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   Feb 3, 2010 - 10:09am
xtrmecat · Climber · Kalispell, Montanagonia
This is the unit I replaced my Metolious with, and have not been sorry either. It is plenty big, and so is the rack it carries. It does this comfortably, too. I solo a lot, and tagging a subrack is sometimes problematic, so most of the time I just tool up and take the kitchen sink, and this baby is comfortable, all day long, in overloaded mode.
The other item I like about it is the full strength chest strap. It is a great place to stash a "quick grab" piece that seems to get repeatedly backcleaned on a pitch, and again I solo a lot, so the chest harness is great for holding my belay device in the correct orientation. It also has ample shoulder mounting loops, or tiny loops on the shoulder that I use to mount problematic or fragile gear to. Like my point and shoot camera rides on the left shoulder, and a couple frequently used hooks that are too grabby down lower, so they ride up high here too. These also make it nice when bivy time, the rack hangs nicely by them and spreads out without fouling poeces by always keeping things oriented upright.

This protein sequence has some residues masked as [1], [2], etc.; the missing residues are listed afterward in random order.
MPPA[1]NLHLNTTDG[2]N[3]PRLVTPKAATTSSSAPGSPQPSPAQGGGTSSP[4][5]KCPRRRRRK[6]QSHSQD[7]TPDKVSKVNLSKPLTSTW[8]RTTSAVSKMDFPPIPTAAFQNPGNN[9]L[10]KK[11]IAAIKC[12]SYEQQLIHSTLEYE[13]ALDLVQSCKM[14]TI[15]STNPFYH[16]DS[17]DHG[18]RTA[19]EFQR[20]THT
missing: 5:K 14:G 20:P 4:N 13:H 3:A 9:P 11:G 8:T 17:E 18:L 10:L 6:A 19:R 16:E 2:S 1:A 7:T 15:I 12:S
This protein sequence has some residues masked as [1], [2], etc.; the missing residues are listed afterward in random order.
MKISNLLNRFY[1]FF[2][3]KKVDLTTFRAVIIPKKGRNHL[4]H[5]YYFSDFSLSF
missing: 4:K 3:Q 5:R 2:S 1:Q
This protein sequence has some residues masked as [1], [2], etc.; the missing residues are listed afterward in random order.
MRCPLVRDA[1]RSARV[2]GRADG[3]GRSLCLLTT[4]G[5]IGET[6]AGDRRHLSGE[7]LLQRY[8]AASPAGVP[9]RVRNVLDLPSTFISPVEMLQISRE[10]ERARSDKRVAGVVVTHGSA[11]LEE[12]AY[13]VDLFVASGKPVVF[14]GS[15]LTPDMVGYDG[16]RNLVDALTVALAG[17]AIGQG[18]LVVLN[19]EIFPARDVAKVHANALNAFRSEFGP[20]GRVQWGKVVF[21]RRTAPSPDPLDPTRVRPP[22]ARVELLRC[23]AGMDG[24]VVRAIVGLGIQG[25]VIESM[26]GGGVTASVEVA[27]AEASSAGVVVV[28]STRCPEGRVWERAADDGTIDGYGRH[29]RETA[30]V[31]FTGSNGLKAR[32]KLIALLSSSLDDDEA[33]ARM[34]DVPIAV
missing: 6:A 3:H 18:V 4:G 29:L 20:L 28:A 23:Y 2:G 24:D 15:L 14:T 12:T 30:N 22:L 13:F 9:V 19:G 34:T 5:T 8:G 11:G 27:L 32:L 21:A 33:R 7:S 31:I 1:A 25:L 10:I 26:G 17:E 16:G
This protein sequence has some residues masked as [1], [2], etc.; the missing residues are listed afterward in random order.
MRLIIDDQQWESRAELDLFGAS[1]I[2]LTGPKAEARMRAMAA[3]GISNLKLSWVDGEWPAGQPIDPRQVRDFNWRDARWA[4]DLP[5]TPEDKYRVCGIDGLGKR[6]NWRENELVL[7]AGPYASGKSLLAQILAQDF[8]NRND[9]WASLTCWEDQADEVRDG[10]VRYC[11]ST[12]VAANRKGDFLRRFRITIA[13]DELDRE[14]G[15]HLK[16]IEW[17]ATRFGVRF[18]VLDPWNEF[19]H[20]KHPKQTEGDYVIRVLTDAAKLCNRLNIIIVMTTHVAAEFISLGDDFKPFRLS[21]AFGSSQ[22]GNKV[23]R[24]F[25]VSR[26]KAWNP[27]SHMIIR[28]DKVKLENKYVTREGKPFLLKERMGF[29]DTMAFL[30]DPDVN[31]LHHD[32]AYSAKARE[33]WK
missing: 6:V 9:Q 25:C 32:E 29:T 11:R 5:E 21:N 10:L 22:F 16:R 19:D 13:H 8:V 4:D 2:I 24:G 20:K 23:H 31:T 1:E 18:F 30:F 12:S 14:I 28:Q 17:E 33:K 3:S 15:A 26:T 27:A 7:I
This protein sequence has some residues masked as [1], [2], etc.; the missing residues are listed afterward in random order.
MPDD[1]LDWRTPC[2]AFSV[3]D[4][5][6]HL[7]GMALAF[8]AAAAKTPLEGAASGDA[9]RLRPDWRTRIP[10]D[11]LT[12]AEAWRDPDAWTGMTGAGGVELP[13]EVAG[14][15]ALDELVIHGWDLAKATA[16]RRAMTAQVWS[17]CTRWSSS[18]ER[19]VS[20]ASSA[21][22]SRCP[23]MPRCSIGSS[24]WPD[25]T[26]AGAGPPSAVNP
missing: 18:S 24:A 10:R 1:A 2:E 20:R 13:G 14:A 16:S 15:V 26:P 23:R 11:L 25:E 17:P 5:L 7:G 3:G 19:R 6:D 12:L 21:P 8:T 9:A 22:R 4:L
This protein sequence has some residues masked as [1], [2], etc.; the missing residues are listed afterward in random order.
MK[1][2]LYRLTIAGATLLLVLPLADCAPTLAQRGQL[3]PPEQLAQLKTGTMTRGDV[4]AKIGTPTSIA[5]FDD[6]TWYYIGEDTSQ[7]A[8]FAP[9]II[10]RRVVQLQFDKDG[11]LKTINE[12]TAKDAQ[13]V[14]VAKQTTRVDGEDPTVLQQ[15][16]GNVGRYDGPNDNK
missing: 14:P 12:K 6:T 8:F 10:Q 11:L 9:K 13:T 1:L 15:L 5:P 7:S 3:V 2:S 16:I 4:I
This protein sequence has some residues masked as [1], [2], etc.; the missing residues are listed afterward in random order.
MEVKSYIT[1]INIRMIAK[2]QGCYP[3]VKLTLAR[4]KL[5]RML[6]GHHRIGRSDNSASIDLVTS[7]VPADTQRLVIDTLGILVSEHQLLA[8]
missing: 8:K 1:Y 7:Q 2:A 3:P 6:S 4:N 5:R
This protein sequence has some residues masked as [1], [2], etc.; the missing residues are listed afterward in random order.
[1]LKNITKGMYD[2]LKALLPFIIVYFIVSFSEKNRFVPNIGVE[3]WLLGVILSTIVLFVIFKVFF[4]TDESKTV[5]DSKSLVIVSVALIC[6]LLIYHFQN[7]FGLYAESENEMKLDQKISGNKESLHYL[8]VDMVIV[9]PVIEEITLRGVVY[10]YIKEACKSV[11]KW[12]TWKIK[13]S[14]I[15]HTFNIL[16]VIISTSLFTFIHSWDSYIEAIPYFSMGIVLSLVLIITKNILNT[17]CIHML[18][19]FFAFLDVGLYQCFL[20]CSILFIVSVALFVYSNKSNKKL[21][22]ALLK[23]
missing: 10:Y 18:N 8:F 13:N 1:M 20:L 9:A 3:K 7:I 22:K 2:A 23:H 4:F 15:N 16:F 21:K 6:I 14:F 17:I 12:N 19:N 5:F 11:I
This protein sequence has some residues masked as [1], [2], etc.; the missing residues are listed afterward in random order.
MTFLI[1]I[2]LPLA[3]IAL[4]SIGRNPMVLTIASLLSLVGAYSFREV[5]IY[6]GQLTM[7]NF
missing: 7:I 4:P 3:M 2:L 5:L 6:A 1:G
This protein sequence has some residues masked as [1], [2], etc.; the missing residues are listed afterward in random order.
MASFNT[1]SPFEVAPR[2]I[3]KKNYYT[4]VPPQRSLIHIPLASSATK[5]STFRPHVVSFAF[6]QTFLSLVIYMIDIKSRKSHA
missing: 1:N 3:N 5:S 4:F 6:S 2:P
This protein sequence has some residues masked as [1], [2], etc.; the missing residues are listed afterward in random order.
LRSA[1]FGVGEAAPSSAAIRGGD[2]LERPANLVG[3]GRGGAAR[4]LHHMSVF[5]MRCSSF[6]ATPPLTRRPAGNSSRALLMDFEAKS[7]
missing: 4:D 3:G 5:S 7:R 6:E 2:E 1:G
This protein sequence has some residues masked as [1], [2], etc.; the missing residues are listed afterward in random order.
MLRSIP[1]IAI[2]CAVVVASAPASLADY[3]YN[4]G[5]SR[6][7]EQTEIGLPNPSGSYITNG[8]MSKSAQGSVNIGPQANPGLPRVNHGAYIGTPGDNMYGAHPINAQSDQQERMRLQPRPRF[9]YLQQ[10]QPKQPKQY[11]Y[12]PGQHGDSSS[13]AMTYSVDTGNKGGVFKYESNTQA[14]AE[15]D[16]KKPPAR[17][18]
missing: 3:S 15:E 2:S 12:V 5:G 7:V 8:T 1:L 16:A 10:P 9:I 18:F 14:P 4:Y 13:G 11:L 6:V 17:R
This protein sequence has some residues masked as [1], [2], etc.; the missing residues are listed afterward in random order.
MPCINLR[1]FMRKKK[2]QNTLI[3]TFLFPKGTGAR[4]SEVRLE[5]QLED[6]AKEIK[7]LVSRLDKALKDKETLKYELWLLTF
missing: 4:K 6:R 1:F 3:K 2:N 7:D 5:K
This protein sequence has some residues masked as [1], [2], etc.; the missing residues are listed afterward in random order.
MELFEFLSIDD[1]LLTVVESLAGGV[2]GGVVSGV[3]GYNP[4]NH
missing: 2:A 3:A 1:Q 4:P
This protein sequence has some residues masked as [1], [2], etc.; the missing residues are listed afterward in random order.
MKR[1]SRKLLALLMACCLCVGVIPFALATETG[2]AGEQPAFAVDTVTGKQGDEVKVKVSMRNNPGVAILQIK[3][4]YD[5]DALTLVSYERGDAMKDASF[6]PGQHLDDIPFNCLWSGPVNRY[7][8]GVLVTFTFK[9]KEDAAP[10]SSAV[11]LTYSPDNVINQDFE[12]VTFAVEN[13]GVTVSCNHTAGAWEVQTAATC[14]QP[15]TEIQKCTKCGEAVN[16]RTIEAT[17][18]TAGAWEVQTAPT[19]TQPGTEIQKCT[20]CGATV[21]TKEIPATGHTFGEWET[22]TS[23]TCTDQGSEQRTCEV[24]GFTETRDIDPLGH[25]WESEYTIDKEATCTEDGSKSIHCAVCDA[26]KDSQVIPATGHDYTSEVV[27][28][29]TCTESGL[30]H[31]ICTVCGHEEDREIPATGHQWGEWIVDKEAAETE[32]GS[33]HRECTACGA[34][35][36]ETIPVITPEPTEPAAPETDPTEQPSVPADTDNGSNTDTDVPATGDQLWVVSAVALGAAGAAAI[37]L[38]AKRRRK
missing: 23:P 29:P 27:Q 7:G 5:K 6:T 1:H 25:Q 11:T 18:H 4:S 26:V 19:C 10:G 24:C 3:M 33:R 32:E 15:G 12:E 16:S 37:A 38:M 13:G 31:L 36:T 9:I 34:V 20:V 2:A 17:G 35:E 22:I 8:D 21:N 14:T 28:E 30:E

I can only compare to the Met unit, as it is the only other one I have used/owned, and the Yates is in a league of it's own. These two do not have anything in common. If faced with a repeat purchase, Yates or the Fish unit for sure.

Bob

Bottom Line: Yes, I would recommend this product to a friend.
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Yates Big Wall Rack Double Gear sling
Credit: www.yatesgear.com